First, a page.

• Kevin Sullivan

    Sue Spaid Fine Art

    In Kevin Sullivan’s show of simple paintings, silly poems, and objects that would not be out of place on a Hollywood set, the sleep of reason yields mild amusement rather than horrifying nightmares or dramatic disruptions of meaning. Titled “E. Krökus Crock,” this exhibition by the young, L.A.–based artist drew more from comic strips and kitsch than from Surrealism. Although concerned with chance encounters, random events, strange correlations, and the limits of rationality, Sullivan’s art nowhere shares Surrealism’s obsession with sexuality and the unconscious. His light-handed but hardly

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  • Thaddeus Strode

    1301 Gallery

    Thaddeus Strode employs the Zenned-Out-Euphoric-Get-Stupid Principle to great comic effect. It is a way of thinking/not thinking, of messing with one’s playthings, that’s often misunderstood. Strode’s objects respond to the critical dig “Not going to learn anything big here” with a “You’re damn right and to hell with you”. But the work isn’t that rude. It’s kind of friendly and only demands close attention in order to charm and babble, not reprimand or elucidate. It’s a modest and astute body of work, loaded with and simultaneously drained of possibilities. Strode wants you to believe, to get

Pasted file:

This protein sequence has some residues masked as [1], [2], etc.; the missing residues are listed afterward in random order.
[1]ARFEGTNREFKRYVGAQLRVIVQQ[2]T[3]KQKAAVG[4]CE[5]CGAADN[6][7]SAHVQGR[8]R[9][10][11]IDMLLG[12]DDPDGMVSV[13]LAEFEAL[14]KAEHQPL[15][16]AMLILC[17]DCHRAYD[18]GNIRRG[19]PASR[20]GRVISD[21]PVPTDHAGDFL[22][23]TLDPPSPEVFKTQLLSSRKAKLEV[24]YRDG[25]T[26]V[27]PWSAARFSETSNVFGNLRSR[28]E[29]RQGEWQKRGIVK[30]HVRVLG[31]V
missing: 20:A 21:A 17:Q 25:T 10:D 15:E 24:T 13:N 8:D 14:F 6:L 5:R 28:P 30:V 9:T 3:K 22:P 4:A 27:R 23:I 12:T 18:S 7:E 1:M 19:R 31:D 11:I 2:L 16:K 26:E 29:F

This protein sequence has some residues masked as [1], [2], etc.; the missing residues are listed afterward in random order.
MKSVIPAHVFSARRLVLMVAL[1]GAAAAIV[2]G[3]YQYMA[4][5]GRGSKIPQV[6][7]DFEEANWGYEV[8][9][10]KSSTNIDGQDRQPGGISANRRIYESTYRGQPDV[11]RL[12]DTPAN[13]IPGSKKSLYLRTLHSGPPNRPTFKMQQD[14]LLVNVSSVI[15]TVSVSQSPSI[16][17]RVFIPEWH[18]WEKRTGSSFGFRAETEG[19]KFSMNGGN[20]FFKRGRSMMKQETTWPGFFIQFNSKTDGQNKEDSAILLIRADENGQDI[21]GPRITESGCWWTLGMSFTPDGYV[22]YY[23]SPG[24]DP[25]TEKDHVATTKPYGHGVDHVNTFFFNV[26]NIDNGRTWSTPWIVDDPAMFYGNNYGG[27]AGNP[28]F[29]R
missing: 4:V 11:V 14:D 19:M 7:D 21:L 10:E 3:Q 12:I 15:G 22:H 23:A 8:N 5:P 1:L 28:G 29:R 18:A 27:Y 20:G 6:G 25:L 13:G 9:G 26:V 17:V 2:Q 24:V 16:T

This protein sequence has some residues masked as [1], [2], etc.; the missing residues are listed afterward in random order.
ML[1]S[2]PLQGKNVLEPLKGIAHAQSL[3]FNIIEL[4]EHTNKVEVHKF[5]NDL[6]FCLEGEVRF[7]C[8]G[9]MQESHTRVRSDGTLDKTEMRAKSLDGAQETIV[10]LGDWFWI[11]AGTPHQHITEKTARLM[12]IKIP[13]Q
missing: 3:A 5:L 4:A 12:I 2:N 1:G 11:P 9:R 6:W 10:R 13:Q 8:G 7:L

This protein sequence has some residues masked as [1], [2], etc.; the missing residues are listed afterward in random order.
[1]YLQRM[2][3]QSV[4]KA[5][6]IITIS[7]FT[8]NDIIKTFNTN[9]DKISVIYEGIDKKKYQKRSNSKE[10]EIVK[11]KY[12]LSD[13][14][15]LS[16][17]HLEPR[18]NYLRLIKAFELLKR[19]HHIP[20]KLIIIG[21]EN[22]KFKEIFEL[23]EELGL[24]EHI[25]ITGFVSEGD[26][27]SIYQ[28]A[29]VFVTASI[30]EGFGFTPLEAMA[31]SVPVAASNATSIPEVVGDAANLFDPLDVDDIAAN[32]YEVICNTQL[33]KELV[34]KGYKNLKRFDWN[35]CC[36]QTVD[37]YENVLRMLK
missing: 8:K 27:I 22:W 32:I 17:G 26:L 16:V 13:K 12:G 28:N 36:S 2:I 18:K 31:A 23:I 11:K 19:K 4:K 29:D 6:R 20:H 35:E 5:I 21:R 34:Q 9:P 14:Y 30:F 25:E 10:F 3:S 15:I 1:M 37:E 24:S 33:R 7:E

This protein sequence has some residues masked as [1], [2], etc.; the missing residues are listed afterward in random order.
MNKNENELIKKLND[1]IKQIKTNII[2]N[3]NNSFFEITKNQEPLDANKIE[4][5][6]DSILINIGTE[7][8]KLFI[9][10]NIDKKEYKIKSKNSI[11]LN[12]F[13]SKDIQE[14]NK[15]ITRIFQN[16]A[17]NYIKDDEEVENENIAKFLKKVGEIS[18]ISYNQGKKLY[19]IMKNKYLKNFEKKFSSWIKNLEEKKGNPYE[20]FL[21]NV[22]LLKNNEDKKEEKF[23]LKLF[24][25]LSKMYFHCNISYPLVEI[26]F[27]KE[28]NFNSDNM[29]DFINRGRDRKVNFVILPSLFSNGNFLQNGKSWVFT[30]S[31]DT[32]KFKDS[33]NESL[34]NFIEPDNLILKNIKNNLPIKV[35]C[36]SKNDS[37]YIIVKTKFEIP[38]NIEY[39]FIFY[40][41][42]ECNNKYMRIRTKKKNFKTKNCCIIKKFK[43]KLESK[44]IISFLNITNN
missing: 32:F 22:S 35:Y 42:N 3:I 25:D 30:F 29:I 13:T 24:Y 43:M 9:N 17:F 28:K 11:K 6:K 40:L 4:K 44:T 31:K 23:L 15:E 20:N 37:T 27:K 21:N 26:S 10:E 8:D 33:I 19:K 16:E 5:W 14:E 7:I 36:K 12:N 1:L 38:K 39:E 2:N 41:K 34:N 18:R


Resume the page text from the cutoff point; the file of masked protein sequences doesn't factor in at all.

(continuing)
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  • José Quintana

    Los Angeles Center for Photographic Studies

    In its presentation of diverse male subjectivities, José Quintana’ series of photographs is conceptually as well as visually seductive for the viewer usually starved of male objects of desire. Photographed in color and with the calculated spontaneity of photojournalism, the images are positioned as artsy yet “anthropological” studies of American manhood. While hung with a sometimes heavy-handed didacticism in thematic groups, the work thwarted the potentially clichéd effects of this arrangement with the humor and empathetic impulse underlying these far-from-simply-celebratory images. White men,

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